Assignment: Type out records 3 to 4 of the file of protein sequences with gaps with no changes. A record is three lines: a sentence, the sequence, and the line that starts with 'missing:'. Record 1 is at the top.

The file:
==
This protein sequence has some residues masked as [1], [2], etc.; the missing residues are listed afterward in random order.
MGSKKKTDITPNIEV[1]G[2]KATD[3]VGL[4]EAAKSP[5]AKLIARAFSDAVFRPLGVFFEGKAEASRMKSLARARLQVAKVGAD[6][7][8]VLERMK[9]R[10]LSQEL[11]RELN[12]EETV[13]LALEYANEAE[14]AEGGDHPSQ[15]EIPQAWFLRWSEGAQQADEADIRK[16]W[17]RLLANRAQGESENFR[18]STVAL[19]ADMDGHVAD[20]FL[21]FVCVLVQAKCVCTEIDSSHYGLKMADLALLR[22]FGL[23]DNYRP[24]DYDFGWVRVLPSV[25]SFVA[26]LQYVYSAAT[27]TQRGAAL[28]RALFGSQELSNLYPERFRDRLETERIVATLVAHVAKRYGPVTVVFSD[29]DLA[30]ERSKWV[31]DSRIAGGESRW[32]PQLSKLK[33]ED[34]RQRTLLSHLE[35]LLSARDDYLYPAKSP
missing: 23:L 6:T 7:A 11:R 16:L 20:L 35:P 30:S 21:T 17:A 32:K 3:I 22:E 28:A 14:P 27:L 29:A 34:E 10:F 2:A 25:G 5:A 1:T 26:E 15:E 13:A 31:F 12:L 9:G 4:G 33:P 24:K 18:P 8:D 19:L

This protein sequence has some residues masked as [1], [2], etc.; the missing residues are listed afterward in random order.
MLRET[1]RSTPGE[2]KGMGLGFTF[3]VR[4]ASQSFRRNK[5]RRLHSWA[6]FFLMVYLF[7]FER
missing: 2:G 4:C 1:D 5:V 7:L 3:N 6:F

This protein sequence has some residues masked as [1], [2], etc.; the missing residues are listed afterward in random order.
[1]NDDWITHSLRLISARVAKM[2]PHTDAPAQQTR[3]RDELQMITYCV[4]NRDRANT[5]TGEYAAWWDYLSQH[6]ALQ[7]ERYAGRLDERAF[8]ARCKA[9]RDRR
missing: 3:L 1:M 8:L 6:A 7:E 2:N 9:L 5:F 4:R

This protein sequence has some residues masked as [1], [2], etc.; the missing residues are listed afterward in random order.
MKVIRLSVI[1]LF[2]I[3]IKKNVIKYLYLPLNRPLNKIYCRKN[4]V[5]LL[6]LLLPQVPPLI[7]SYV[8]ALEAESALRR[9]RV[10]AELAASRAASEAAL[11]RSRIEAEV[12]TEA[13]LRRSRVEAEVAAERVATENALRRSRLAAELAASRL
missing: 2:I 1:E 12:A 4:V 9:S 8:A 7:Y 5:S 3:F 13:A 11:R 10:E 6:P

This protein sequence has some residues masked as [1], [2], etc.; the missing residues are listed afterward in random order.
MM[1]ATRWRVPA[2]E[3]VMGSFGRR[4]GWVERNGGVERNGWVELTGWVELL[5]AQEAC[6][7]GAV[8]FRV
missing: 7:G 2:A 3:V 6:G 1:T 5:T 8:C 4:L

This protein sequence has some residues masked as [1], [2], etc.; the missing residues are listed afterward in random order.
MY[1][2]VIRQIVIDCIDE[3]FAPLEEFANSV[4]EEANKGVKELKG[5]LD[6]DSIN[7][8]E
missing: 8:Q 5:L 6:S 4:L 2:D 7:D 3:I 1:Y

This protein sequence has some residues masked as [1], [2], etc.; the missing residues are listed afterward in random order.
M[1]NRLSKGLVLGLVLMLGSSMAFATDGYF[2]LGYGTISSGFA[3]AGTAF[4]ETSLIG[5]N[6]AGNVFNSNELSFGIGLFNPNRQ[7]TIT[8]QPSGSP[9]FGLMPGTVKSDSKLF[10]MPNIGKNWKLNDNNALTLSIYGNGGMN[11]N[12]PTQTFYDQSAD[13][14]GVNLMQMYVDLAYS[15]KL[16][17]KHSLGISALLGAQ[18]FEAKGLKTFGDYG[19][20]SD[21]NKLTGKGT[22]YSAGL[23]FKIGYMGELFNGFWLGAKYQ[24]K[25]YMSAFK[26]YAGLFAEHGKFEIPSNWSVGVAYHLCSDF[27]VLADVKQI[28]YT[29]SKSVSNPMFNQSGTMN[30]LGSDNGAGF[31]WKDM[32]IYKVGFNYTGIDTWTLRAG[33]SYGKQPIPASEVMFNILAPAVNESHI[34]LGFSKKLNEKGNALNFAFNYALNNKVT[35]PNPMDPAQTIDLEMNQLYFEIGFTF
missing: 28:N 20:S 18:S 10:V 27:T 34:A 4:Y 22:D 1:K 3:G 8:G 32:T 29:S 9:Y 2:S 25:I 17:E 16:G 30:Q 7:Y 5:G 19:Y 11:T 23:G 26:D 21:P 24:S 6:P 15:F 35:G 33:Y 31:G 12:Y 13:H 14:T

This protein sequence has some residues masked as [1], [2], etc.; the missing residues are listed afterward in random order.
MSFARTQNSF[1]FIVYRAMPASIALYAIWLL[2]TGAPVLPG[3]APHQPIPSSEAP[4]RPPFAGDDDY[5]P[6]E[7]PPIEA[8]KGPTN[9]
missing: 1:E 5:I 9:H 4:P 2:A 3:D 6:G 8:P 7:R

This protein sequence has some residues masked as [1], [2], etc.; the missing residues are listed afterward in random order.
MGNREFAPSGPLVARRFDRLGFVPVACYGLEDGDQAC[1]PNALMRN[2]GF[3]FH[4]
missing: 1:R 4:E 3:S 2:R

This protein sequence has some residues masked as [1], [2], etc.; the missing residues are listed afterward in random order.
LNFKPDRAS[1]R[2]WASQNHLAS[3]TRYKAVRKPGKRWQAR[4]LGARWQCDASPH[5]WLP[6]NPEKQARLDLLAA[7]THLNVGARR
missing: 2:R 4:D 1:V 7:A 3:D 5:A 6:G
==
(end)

This protein sequence has some residues masked as [1], [2], etc.; the missing residues are listed afterward in random order.
[1]NDDWITHSLRLISARVAKM[2]PHTDAPAQQTR[3]RDELQMITYCV[4]NRDRANT[5]TGEYAAWWDYLSQH[6]ALQ[7]ERYAGRLDERAF[8]ARCKA[9]RDRR
missing: 3:L 1:M 8:L 6:A 7:E 2:N 9:L 5:F 4:R

This protein sequence has some residues masked as [1], [2], etc.; the missing residues are listed afterward in random order.
MKVIRLSVI[1]LF[2]I[3]IKKNVIKYLYLPLNRPLNKIYCRKN[4]V[5]LL[6]LLLPQVPPLI[7]SYV[8]ALEAESALRR[9]RV[10]AELAASRAASEAAL[11]RSRIEAEV[12]TEA[13]LRRSRVEAEVAAERVATENALRRSRLAAELAASRL
missing: 2:I 1:E 12:A 4:V 9:S 8:A 7:Y 5:S 3:F 13:A 11:R 10:E 6:P